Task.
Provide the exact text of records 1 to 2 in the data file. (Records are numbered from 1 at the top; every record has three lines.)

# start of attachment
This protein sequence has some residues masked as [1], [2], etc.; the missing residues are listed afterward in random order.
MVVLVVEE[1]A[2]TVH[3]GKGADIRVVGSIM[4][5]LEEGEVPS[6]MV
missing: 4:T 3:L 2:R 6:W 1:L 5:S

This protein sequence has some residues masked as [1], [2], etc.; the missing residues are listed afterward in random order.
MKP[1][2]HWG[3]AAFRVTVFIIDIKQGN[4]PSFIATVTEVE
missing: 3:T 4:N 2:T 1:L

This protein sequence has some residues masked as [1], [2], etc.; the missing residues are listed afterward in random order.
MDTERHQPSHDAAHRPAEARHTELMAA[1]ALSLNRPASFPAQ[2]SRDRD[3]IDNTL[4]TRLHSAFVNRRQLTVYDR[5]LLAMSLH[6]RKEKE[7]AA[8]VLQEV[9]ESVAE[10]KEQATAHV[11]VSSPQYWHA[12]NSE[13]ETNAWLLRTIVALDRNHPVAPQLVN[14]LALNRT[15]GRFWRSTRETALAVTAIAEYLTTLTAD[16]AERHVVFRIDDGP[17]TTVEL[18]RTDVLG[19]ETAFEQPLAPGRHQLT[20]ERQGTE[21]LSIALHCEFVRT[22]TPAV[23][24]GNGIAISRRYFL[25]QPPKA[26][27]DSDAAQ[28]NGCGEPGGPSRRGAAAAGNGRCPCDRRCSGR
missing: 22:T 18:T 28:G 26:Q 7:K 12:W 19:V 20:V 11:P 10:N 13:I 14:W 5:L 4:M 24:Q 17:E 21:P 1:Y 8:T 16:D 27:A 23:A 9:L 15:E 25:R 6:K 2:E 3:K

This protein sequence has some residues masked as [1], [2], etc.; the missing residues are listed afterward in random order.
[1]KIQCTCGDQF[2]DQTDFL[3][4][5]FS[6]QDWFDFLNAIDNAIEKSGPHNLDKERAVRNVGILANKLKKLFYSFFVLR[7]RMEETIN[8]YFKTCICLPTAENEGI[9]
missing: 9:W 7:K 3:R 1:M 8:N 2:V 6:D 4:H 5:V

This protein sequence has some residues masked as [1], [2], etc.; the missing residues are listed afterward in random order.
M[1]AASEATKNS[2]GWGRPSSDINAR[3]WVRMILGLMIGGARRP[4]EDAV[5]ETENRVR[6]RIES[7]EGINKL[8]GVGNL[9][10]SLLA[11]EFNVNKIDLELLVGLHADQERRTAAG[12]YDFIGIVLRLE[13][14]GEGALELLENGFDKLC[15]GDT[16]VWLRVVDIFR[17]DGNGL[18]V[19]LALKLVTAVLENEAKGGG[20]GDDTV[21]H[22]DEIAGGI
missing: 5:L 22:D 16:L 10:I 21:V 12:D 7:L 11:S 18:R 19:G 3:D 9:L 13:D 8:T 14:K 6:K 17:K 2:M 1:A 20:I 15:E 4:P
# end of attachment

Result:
This protein sequence has some residues masked as [1], [2], etc.; the missing residues are listed afterward in random order.
MVVLVVEE[1]A[2]TVH[3]GKGADIRVVGSIM[4][5]LEEGEVPS[6]MV
missing: 4:T 3:L 2:R 6:W 1:L 5:S

This protein sequence has some residues masked as [1], [2], etc.; the missing residues are listed afterward in random order.
MKP[1][2]HWG[3]AAFRVTVFIIDIKQGN[4]PSFIATVTEVE
missing: 3:T 4:N 2:T 1:L